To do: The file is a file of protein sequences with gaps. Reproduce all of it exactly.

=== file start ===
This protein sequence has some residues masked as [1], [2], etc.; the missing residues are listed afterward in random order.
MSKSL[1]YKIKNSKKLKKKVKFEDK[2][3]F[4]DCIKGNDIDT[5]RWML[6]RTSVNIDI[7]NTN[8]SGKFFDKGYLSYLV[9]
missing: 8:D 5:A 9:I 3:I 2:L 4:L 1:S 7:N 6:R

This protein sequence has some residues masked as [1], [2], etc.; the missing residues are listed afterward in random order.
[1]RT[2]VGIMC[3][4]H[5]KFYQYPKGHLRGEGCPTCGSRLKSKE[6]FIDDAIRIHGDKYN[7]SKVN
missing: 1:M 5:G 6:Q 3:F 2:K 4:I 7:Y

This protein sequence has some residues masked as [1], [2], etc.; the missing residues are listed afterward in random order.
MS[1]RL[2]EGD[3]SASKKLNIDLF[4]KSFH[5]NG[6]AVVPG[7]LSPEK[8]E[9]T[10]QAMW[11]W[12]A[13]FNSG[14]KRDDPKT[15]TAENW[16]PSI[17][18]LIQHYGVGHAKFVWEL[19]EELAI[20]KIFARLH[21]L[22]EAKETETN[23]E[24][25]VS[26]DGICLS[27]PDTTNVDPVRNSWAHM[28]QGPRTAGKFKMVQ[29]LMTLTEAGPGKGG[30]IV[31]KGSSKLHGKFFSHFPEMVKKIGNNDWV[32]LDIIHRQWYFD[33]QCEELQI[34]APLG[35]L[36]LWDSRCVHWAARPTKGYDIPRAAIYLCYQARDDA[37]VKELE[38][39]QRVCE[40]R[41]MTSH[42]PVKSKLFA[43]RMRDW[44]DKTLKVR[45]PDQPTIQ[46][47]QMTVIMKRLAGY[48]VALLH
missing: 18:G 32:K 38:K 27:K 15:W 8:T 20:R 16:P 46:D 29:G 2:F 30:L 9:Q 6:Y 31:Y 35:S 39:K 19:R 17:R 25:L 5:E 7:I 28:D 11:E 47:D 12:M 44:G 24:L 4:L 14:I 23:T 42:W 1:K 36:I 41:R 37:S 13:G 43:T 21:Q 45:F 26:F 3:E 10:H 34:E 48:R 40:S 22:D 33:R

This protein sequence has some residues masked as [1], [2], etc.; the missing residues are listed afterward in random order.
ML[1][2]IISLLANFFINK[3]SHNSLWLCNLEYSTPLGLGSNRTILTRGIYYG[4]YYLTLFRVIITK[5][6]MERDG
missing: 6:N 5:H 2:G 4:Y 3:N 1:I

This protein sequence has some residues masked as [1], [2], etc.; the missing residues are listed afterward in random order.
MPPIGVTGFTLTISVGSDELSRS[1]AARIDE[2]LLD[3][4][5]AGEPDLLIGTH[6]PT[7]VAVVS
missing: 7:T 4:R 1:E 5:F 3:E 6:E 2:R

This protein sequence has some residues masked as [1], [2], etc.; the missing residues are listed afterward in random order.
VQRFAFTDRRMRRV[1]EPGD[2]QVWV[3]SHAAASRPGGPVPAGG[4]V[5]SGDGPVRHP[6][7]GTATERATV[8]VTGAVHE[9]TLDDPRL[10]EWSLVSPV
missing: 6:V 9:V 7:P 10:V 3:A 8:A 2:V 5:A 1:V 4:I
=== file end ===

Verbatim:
This protein sequence has some residues masked as [1], [2], etc.; the missing residues are listed afterward in random order.
MSKSL[1]YKIKNSKKLKKKVKFEDK[2][3]F[4]DCIKGNDIDT[5]RWML[6]RTSVNIDI[7]NTN[8]SGKFFDKGYLSYLV[9]
missing: 8:D 5:A 9:I 3:I 2:L 4:L 1:S 7:N 6:R

This protein sequence has some residues masked as [1], [2], etc.; the missing residues are listed afterward in random order.
[1]RT[2]VGIMC[3][4]H[5]KFYQYPKGHLRGEGCPTCGSRLKSKE[6]FIDDAIRIHGDKYN[7]SKVN
missing: 1:M 5:G 6:Q 3:F 2:K 4:I 7:Y

This protein sequence has some residues masked as [1], [2], etc.; the missing residues are listed afterward in random order.
MS[1]RL[2]EGD[3]SASKKLNIDLF[4]KSFH[5]NG[6]AVVPG[7]LSPEK[8]E[9]T[10]QAMW[11]W[12]A[13]FNSG[14]KRDDPKT[15]TAENW[16]PSI[17][18]LIQHYGVGHAKFVWEL[19]EELAI[20]KIFARLH[21]L[22]EAKETETN[23]E[24][25]VS[26]DGICLS[27]PDTTNVDPVRNSWAHM[28]QGPRTAGKFKMVQ[29]LMTLTEAGPGKGG[30]IV[31]KGSSKLHGKFFSHFPEMVKKIGNNDWV[32]LDIIHRQWYFD[33]QCEELQI[34]APLG[35]L[36]LWDSRCVHWAARPTKGYDIPRAAIYLCYQARDDA[37]VKELE[38][39]QRVCE[40]R[41]MTSH[42]PVKSKLFA[43]RMRDW[44]DKTLKVR[45]PDQPTIQ[46][47]QMTVIMKRLAGY[48]VALLH
missing: 18:G 32:K 38:K 27:K 15:W 8:T 20:R 16:P 46:D 29:G 2:F 30:L 9:Q 6:Y 31:Y 35:S 39:K 19:R 17:R 25:L 5:E 7:I 28:D 11:E 47:D 12:M 44:G 24:L 4:L 14:I 23:T 42:W 1:K 36:I 41:R 37:S 13:G 43:T 21:Q 45:F 26:F 3:E 10:H 34:E 48:R 40:S 22:D 33:R

This protein sequence has some residues masked as [1], [2], etc.; the missing residues are listed afterward in random order.
ML[1][2]IISLLANFFINK[3]SHNSLWLCNLEYSTPLGLGSNRTILTRGIYYG[4]YYLTLFRVIITK[5][6]MERDG
missing: 6:N 5:H 2:G 4:Y 3:N 1:I

This protein sequence has some residues masked as [1], [2], etc.; the missing residues are listed afterward in random order.
MPPIGVTGFTLTISVGSDELSRS[1]AARIDE[2]LLD[3][4][5]AGEPDLLIGTH[6]PT[7]VAVVS
missing: 7:T 4:R 1:E 5:F 3:E 6:E 2:R

This protein sequence has some residues masked as [1], [2], etc.; the missing residues are listed afterward in random order.
VQRFAFTDRRMRRV[1]EPGD[2]QVWV[3]SHAAASRPGGPVPAGG[4]V[5]SGDGPVRHP[6][7]GTATERATV[8]VTGAVHE[9]TLDDPRL[10]EWSLVSPV
missing: 6:V 9:V 7:P 10:V 3:A 8:A 2:V 5:A 1:V 4:I